Fred: Linoleum cuts are in the same category as woodcuts, they are a relief printmaking process.  Learning about printmaking in college I practiced the intaglio process; I did lithographs and serigraphs.  For a while I was not particularly impressed with the relief process.  So many things I saw being produced were pretty much hard contrasting black and white cut outs.  So, referring back to what I had seen when I was overseas in the Marine Corps, I started practicing more of a linear process of cutting out the linoleum. In my studio I have a large etching press which I purchased after starting my post college day job.  I love printmaking.

'High Clouds' Linocut
Me: How can people see or purchase your work?  

Fred: At the moment, I am not in a gallery.  I used to be in two galleries, one in the area and one in Albuquerque.  I have abandoned that for now but will eventually get back to the idea of placing my art in a gallery again.  My work can be seen at Adobe Springs Cafe in Silver City, NM.  People may purchase the work there.  I have actually had more sales there than at the galleries I was in.  I am planning on starting a new web site. The old one needs a major overhaul.  If anyone is interested in my art, they may contact me at fredbarraza@gmail.com.   I am currently working on illustrations for another children's book.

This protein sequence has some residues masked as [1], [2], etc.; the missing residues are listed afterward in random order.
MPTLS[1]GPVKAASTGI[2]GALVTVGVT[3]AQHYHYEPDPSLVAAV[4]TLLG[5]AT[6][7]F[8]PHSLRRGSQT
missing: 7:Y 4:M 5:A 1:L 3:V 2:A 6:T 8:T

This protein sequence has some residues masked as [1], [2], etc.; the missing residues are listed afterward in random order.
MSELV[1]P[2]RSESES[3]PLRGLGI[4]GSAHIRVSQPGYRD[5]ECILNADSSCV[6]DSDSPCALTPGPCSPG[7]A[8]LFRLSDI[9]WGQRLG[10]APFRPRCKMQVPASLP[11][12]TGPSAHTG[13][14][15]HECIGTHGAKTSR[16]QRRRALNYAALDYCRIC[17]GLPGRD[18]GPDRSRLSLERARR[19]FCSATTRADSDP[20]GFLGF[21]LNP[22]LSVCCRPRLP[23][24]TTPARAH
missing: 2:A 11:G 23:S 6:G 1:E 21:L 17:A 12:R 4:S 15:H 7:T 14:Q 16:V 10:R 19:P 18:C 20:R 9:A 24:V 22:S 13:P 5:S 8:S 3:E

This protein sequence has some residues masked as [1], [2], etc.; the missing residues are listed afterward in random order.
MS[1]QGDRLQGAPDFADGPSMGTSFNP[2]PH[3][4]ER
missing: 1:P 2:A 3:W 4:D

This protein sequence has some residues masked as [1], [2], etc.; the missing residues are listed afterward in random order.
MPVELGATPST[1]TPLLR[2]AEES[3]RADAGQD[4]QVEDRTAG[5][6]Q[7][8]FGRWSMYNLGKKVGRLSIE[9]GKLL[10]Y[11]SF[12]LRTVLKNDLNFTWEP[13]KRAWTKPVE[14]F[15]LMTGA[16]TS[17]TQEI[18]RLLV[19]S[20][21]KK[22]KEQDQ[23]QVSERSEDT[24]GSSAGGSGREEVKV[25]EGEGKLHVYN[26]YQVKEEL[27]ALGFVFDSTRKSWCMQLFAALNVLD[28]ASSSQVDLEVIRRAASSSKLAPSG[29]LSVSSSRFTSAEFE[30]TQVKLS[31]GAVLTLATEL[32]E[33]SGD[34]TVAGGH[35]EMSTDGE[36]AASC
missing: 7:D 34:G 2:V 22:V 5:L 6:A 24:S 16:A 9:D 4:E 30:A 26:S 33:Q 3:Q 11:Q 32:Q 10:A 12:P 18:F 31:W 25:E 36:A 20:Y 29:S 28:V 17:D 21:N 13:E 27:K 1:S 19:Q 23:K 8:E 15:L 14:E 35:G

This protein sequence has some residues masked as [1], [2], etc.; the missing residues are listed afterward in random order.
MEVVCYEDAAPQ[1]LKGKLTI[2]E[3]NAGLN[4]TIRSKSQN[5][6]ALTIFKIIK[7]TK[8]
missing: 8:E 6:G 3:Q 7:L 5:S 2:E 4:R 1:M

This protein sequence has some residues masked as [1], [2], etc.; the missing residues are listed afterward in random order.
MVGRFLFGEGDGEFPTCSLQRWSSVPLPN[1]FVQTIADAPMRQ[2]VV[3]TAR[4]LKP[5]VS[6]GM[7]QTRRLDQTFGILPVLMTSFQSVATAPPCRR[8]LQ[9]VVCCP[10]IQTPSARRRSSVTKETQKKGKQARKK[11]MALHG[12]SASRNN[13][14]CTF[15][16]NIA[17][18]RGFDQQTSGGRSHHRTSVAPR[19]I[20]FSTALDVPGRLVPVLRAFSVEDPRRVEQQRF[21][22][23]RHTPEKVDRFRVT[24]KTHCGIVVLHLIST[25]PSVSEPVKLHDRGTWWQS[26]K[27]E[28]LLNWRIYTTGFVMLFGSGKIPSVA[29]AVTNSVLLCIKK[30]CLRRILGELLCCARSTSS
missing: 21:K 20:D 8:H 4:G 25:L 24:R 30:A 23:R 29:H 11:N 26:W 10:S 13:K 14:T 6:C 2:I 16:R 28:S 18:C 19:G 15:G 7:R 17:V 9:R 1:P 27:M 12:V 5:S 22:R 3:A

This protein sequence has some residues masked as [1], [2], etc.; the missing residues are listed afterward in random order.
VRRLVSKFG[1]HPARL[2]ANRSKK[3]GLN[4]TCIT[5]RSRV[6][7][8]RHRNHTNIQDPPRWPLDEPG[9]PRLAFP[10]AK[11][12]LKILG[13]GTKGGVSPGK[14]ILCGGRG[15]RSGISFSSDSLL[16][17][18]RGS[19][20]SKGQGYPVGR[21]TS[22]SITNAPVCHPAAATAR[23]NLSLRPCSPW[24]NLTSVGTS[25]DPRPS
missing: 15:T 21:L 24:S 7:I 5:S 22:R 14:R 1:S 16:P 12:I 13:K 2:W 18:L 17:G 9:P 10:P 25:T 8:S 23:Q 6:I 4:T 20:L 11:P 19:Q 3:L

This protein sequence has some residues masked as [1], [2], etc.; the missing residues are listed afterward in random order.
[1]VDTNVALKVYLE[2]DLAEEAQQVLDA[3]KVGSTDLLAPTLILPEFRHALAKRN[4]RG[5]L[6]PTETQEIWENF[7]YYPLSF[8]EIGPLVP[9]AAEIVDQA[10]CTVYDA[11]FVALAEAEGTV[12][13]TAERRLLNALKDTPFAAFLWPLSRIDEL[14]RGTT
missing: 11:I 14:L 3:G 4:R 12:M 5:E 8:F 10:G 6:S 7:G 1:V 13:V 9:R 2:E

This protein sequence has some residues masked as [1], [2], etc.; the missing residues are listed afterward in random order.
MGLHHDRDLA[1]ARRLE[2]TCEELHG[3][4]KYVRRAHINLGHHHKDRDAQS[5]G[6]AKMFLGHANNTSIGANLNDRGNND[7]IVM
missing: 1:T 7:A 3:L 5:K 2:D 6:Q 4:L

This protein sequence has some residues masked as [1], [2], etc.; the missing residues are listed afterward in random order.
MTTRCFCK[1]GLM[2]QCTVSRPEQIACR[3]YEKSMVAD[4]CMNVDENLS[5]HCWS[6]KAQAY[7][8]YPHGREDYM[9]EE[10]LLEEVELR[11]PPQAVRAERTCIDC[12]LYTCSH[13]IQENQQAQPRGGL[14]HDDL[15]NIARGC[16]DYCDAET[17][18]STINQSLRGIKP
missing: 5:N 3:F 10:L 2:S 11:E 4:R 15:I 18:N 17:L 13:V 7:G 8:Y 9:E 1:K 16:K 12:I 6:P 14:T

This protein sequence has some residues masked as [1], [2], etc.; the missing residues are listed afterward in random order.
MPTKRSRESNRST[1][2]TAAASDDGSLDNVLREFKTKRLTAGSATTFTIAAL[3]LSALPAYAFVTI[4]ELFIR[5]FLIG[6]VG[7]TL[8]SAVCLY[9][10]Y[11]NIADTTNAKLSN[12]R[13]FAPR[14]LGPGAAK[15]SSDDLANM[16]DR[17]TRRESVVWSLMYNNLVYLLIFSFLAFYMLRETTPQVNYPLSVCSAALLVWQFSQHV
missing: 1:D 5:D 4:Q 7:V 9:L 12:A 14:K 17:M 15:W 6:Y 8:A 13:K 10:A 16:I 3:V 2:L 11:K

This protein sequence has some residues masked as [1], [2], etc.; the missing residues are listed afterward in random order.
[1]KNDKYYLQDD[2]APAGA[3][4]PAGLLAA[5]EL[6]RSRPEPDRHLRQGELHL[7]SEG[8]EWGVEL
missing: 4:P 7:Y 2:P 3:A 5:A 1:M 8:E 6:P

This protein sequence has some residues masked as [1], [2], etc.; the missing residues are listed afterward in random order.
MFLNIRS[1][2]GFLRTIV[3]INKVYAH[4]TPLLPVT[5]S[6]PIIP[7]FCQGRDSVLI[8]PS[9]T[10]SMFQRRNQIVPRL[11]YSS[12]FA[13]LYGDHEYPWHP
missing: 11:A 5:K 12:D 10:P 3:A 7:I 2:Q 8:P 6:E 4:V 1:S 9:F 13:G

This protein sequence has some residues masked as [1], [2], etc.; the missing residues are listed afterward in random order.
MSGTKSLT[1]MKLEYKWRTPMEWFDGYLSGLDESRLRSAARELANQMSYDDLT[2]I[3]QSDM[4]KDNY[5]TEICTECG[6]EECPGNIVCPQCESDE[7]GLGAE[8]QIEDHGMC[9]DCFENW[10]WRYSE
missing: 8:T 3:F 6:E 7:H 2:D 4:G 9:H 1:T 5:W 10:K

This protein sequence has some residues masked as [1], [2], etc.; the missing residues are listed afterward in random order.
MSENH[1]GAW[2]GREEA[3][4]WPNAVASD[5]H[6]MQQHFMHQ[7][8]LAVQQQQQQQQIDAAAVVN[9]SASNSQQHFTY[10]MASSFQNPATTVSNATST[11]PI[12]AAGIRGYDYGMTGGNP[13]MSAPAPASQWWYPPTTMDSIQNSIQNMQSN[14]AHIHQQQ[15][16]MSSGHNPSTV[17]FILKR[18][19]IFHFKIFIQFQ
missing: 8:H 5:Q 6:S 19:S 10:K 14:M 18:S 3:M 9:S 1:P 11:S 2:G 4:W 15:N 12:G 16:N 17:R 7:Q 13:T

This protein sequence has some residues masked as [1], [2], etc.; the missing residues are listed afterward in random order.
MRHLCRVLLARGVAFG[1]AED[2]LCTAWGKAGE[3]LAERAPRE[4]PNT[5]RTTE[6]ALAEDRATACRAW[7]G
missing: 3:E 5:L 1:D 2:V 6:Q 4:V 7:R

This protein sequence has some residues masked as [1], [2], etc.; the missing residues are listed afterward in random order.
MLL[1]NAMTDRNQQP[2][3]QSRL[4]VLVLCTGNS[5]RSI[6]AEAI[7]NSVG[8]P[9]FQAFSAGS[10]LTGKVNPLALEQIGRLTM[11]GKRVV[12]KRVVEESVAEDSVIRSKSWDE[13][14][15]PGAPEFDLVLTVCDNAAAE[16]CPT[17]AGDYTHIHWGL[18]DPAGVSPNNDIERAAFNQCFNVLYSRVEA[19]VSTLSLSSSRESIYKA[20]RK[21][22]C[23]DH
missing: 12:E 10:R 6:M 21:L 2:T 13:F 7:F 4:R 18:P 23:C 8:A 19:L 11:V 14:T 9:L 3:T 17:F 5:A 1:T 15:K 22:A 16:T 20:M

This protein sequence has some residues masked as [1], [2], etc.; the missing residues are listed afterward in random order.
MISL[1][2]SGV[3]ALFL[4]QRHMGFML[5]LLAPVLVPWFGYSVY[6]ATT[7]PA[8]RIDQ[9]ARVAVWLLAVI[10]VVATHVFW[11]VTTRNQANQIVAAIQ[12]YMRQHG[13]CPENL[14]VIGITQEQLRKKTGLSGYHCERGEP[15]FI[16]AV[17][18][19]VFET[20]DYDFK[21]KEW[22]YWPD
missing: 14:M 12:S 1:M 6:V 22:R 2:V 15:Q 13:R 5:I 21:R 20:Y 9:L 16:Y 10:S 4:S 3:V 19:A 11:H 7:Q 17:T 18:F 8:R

'Prickly Poppies and Moon' 

 While visiting with Fred, he told me this will likely be his last semester at Western New Mexico University.  While this makes me sad for the students there, it will be interesting to see where he goes next and what new adventures are ahead for him.  

'Reading by the River'
When Fred Barraza gets a webpage, I will post it here.  In the meantime, I feel inspired to go forth and work!  Hard.  Thanks for coming by, Alice